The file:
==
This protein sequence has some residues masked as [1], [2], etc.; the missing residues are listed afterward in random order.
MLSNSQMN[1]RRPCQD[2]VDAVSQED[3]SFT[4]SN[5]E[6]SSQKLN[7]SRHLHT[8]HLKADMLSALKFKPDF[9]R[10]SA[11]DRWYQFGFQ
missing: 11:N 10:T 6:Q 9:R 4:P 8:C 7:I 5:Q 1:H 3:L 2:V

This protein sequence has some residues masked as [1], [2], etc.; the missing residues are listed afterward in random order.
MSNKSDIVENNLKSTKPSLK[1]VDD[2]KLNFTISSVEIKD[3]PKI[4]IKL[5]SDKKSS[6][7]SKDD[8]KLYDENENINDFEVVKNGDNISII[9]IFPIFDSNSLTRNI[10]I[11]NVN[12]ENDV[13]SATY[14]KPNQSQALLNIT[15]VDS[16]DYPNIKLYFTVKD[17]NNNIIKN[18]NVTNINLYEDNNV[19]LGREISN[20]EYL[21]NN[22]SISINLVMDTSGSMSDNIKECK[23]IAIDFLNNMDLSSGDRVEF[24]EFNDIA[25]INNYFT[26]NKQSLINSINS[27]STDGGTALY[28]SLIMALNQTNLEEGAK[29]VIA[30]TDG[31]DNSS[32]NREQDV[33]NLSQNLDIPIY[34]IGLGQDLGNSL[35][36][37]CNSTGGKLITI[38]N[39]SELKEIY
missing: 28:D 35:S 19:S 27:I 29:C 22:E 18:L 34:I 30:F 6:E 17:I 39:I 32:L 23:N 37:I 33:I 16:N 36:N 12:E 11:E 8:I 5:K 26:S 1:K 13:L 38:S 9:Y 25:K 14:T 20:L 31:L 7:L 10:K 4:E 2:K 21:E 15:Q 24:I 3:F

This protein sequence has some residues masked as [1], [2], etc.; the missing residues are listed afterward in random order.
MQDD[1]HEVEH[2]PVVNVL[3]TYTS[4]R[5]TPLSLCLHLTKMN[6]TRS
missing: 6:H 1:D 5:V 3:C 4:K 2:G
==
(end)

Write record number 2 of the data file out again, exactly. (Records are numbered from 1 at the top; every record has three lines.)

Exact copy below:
This protein sequence has some residues masked as [1], [2], etc.; the missing residues are listed afterward in random order.
MSNKSDIVENNLKSTKPSLK[1]VDD[2]KLNFTISSVEIKD[3]PKI[4]IKL[5]SDKKSS[6][7]SKDD[8]KLYDENENINDFEVVKNGDNISII[9]IFPIFDSNSLTRNI[10]I[11]NVN[12]ENDV[13]SATY[14]KPNQSQALLNIT[15]VDS[16]DYPNIKLYFTVKD[17]NNNIIKN[18]NVTNINLYEDNNV[19]LGREISN[20]EYL[21]NN[22]SISINLVMDTSGSMSDNIKECK[23]IAIDFLNNMDLSSGDRVEF[24]EFNDIA[25]INNYFT[26]NKQSLINSINS[27]STDGGTALY[28]SLIMALNQTNLEEGAK[29]VIA[30]TDG[31]DNSS[32]NREQDV[33]NLSQNLDIPIY[34]IGLGQDLGNSL[35][36][37]CNSTGGKLITI[38]N[39]SELKEIY
missing: 28:D 35:S 19:S 27:I 29:C 22:E 18:L 34:I 30:F 6:E 17:I 39:I 32:L 23:N 37:I 33:I 16:N 36:N 12:E 11:E 8:I 5:K 26:S 1:K 13:L 38:S 9:Y 25:K 14:T 20:L 31:L 7:L 10:K 4:E 2:K 21:E 15:Q 24:I 3:F